CBSN

Military Deaths In Iraq Top 1,700

Sgt. Richard MacDougal of Rochester, New York, tells an Iraqi Army soldier to kneel during a patrol in the Rasafah District in Baghdad on Sunday, June 12, 2005.
AP
The military announced the killing of four more U.S. soldiers on Sunday, pushing the American death toll past 1,700, and police found the bullet-riddled bodies of 28 people - many thought to be Sunni Arabs - buried in shallow graves or dumped streetside in Baghdad.

The four American soldiers died Saturday in two roadside bombings west of Baghdad, increasing to at least 1,701 the number of U.S. forces who have died in Iraq since the war began in March 2003. The number includes five military civilians.

Lt. Ayad Othman said a shepherd found the buried bodies of 20 men on Friday in the Nahrawan desert, 20 miles east of Baghdad. The bodies were discovered as the Shiite-led government pressed to open disarmament talks with insurgents responsible for relentless violence that has taken on ominous sectarian overtones with recurring tit-for-tat killings.

"All were blindfolded and their hands were tied behind their backs and shot from behind," Othman said.

In other recent developments:

  • Eight months before the invasion of Iraq, a staff paper prepared for British Prime Minister Tony Blair concluded that postwar occupation plans by the U.S. military were inadequate. The memo obtained by The Washington Post says the post-war occupation of Iraq could lead to a "costly nation-building exercise." It also shows how the British were afraid that the U.S. could look to Britain to "to share a disproportionate share of the burden." The Post says that the eight-page memo and other internal British government documents have been confirmed as authentic by British sources. The newspaper reports that the memo's introduction says that "little thought" has been given to "the aftermath and how to shape it."
  • A French journalist and her Iraqi assistant have been freed after more than five months as hostages in Iraq. Florence Aubenas had been missing since early January. She told of being held in an Iraq cellar in "difficult conditions," tied up, blindfolded and given little water. When she stepped off the plane, she was greeted by French President Jacques Chirac, who kissed her on the cheek. She spent the first minutes of her homecoming embracing her family.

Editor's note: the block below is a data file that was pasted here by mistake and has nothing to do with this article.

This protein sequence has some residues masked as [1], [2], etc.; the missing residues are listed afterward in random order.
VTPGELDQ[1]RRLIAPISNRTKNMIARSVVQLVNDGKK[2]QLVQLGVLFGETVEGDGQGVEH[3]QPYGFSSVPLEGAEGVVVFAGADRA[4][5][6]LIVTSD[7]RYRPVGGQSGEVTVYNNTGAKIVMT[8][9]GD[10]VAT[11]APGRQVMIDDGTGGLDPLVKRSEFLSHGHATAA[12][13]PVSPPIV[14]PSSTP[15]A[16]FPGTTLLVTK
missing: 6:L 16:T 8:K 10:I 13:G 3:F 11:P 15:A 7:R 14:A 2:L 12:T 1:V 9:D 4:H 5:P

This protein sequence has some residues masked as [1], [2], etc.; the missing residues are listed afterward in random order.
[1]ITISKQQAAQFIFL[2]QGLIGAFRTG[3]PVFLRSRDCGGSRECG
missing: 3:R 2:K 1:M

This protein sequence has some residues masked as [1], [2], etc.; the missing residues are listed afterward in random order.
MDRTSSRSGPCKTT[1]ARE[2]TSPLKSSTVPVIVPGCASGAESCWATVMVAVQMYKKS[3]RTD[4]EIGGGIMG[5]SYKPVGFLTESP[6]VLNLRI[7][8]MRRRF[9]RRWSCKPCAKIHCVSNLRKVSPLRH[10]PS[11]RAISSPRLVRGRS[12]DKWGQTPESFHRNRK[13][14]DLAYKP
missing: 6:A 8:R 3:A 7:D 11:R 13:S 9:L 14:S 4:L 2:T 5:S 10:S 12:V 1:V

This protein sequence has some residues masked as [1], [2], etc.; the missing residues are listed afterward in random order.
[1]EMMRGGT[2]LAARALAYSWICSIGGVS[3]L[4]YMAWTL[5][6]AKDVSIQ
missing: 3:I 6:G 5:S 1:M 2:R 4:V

• On Sunday, Gen. Rashid Flaiyeh, who runs all the Interior Ministry elite units including the Wolf Brigade - a Shiite-dominated commando unit that Sunnis claim is killing members of their community - escaped an apparent assassination attempt when a mortar barrage rained down on his mother's funeral in northern Baghdad. Eleven mourners were wounded, Lt. Ismael Abdul Sattar said.
  • A spokesman for Iraq's prime minister says the country's efforts to draft a new constitution are weakened by the lack of political experience within the minority Sunni Arab community. That group had enjoyed great influence under the rule of Saddam Hussein. Now, they don't think they have enough say within a parliamentary committee that is drawing up a constitution.

    Witnesses claimed the slain men were Sunnis, according to a statement from the influential Sunni organization, the Association of Muslim Scholars. No details were provided to support the claim.

    The bodies of eight men shot in the head were found Sunday in two different locations in Baghdad's predominatly Shiite northern suburb of Shula, police Capt. Majed Abdul Aziz said. The bodies could not immediately be identified.

    "The Interior Minister keeps saying security is getting better, but everyday we hear of 20 bodies killed here and other 20 bodies found there," said Salih al-Mutlak, head of the prominent umbrella Sunni body, the National Dialogue Council.

    The grisly discoveries were announced two days after 21 men were found slain Friday near Qaim, on the lawless Syrian frontier about 200 miles west of Baghdad.

    It was feared the bodies may have been those of Iraqi soldiers who went missing Wednesday after leaving their base in Akashat, a remote village near Qaim, in a bus bound for Baghdad.

    Last month, multiple batches of bodies turned up in various locations across Iraq. Many were apparent revenge killings that have raised fears of sectarian civil war.